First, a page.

Closer to the edge

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Russia’s invasion of Ukraine constitutes a crime of aggression under international law. Putin’s regime launched an attack on a sovereign country that posed no direct threat to the Russian Federation. Russian forces pounded towns into submission, thousands of civilians were killed and millions fled as refugees.

The war on Ukraine has also fueled a food crisis in developing countries around the world and aggravated widespread food price inflation. Russia and Ukraine export more than a quarter of the world’s wheat. But blockades and sanctions are causing wheat shortages in many countries in the Middle East and Africa.

However, the war trade is profitable. Putin’s war in Ukraine, which could last for years, is actually an absolute boon to the most destructive forces on the planet, namely the arms industry and the fossil fuel companies.

Military spending, which hit a record high of $2.1 trillion in 2021, is sure to rise further, as several European countries have already planned to beef up their armed forces in response to Russia’s invasion of Ukraine. In a historic vote, Germany’s parliament voted for a constitutional amendment to create a 100 billion euro ($112 billion) fund to modernize the country’s armed forces. Most of the money will go towards the purchase of American-made F-35 fighter jets. German Chancellor Olaf Scholtz also pledged that Germany would spend more than 2% of its gross national product on the military. In real terms, Germany’s annual defense expenditure would increase by 50% in 2022 alone,” according to Alexandra Marksteiner, researcher at the SIPRI Military Expenditure and Arms Production Program. “That would catapult Germany to the top of the list of the world’s biggest military spenders. All other things being equal, Germany would rank third – up from seventh in 2020 – behind the United States and China and ahead of India and Russia.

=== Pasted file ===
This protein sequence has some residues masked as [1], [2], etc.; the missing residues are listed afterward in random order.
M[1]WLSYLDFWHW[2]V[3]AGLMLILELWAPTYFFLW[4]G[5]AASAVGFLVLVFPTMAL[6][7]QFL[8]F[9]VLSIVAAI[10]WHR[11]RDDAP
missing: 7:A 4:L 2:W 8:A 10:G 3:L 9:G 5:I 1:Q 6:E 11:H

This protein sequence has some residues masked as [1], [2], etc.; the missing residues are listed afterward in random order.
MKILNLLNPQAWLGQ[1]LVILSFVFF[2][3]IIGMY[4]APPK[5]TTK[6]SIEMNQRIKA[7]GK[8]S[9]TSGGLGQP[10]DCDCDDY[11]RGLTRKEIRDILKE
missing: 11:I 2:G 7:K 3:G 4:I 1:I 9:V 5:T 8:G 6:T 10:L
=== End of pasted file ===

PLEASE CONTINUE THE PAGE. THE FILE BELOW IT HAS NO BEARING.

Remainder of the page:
Belgium, Italy, Norway, Poland, Romania and Sweden also announced increased defense spending. Indeed, Putin’s invasion of Ukraine succeeded in reviving a “brain-dead” NATO. Even Nordic states with a long history of neutrality are now eager to join the transatlantic alliance.

In the United States, where annual increases to the defense budget are common, the war in Ukraine has created strong bipartisan support for more military spending. On June 16, the Senate Armed Services Committee voted 23-3 to increase funding for military spending by $45 billion over the Biden administration’s budget request. If passed, the bill would increase the defense budget for fiscal year 2023 to more than $817 billion.

The war in Ukraine has also reinvigorated the fossil fuel industry and put climate action and clean energy on the back burner. As gas prices soar, the Biden administration is doing all it can to boost domestic oil production, including issuing permits to drill on federal lands and ordering an unprecedented release of oil from U.S. reserves.

Before Russia’s invasion of Ukraine, Biden had also urged OPEC and its allies to increase oil production to curb soaring gasoline prices. Biden’s call fell on deaf ears, but his plans to visit the Middle East next month appear to have changed OPEC’s mind, which just announced a production increase of oil.

Excerpt: “The war in Ukraine brings the world closer to the edge of a climatic precipice”.

Courtesy of Commondreams.org


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